A person who has a valid driver's license with a motorcycle endorsement may operate upon the public roads of the state a motorcycle designed for on-road purposes and which had been previously converted to a snow bike, if the person files a declaration with the DOL certifying the vehicle is in conformance with all federal and state motor vehicle safety standards while in use as a motorcycle upon public roads, streets, or highways. The vehicle itself, if it was previously converted to a snow bike, must meet applicable federal and state motor vehicle safety standards before it is operated on public roads, streets, or highways.
Substitute Bill Compared to Original Bill:
The substitute bill provides that a motorcycle that was previously converted to a snow bike must again meet applicable federal and state motor vehicle safety standards before legal use on public roads.
A modification is made to the definitions to distinguish snow bikes from snowmobiles, while at the same time subjecting snow bikes to the same laws that govern snowmobile registration, uses, and violations.
The effective date is delayed from July 1, 2018, to April 1, 2019.
Fiscal Note: Available.
Effective Date of Substitute Bill: The bill takes effect on April 1, 2019.
Staff Summary of Public Testimony:
(In support) This bill was brought by constituents. They have a lot of concerns about the condition of snowmobile trails. The funds that are collected when snowmobile owners register are used for trail upkeep and plowing. The revenue has been diminishing over the years and, moreover, has sometimes been allocated in the budget process for nonsnowmobile purposes. The constituents explained that there was this new activity called snow biking, where the operator simply puts tracks and treads on a motorcycle, and it could operate right next to regular snowmobiles. If they could register as snowmobilers with a motorcycle registration and a proper endorsement, this would improve the revenues to the account.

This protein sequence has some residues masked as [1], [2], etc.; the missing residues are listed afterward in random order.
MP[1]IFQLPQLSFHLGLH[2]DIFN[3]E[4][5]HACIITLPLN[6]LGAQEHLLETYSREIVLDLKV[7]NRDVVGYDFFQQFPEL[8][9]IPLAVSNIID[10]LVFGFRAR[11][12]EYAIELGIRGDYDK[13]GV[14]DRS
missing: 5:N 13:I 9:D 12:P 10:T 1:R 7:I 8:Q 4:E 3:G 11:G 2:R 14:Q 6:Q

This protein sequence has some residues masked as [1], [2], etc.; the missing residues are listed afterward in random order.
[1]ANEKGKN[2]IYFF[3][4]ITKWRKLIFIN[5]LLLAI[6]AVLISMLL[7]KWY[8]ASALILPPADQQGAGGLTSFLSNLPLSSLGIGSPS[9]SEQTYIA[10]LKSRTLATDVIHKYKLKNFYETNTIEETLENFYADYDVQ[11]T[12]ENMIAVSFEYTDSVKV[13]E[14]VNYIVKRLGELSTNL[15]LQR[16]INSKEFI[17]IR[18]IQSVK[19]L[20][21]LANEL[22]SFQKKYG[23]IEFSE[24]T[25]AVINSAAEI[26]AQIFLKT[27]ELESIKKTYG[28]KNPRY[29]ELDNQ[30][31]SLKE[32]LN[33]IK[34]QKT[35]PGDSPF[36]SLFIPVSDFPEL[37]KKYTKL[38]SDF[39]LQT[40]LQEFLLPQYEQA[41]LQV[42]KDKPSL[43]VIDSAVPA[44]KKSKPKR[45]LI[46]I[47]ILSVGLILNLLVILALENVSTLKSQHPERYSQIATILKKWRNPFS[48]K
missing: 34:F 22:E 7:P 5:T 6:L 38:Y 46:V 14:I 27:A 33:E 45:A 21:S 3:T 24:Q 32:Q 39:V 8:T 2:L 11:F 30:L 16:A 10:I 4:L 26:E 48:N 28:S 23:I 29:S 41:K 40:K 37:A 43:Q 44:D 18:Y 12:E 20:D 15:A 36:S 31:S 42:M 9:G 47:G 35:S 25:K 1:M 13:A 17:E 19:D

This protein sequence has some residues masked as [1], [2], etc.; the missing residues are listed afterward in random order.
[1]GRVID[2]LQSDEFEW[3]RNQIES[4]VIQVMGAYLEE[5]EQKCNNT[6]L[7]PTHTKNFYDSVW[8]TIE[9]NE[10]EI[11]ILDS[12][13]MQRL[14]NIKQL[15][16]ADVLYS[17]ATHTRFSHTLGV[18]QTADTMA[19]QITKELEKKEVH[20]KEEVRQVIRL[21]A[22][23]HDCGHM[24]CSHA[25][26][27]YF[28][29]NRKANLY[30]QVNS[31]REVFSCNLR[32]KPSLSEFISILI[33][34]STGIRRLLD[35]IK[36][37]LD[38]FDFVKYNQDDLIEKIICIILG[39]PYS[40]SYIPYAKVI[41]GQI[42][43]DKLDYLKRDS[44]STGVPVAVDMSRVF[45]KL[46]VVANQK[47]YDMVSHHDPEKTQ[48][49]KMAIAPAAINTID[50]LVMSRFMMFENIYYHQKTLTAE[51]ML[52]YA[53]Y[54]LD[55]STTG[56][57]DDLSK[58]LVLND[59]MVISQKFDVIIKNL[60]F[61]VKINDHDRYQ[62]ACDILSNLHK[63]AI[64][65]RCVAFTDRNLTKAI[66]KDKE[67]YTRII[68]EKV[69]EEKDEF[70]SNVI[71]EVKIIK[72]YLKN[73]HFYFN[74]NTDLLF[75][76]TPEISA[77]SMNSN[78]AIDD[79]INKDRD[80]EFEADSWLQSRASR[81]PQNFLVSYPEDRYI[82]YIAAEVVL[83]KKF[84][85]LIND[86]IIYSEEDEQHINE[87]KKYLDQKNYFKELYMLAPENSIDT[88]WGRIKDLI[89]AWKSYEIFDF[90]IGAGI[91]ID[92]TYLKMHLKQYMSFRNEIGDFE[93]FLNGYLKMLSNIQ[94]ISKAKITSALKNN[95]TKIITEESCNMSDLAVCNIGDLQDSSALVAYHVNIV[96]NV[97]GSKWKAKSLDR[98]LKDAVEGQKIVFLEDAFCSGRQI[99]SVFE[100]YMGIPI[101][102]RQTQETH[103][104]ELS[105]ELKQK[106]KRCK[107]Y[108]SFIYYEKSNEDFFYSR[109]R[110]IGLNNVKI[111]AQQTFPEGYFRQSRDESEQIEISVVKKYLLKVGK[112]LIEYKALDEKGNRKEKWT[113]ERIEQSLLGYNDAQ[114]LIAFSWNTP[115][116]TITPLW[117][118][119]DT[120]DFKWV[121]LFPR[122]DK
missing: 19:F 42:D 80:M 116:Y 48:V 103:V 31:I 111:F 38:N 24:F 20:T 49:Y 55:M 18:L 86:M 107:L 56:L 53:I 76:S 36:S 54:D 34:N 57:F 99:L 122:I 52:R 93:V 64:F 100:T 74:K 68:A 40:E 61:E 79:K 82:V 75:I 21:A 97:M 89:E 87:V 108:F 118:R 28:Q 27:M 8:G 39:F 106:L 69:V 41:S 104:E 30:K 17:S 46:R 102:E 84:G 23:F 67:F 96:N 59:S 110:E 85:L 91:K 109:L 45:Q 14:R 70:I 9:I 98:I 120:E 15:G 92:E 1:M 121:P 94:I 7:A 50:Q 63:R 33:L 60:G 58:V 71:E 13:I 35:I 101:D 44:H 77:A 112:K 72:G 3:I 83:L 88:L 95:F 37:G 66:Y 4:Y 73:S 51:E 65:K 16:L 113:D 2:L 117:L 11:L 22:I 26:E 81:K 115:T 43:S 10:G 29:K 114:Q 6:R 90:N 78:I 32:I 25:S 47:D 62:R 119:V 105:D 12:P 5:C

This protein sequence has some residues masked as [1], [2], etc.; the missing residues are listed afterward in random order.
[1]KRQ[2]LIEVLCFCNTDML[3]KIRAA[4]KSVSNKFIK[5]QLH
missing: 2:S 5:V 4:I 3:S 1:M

Snowmobile dealers are seeing a lot of customers interested in this activity. A proper licensing framework would facilitate the activity.
Some snow bikes cost $15,000 to $20,000. While the DOL does not anticipate much revenue to the state, there is a lot of economic activity around snow bikes. The conversion kit costs upwards of $5,000. A number of people are operating converted motorcycles in United States Forest Service lands, but without clear licensing authority. The interest groups want to continue to do this but need clarity on licensing.
Persons Testifying: Representative McCabe, prime sponsor; Terry Kohl, Washington State Snowmobile Association; Glenn Markovits, Sno-jammers Snowmobile Club; and Remko Oosterhof, I-90 Motorsports.
Persons Signed In To Testify But Not Testifying: None.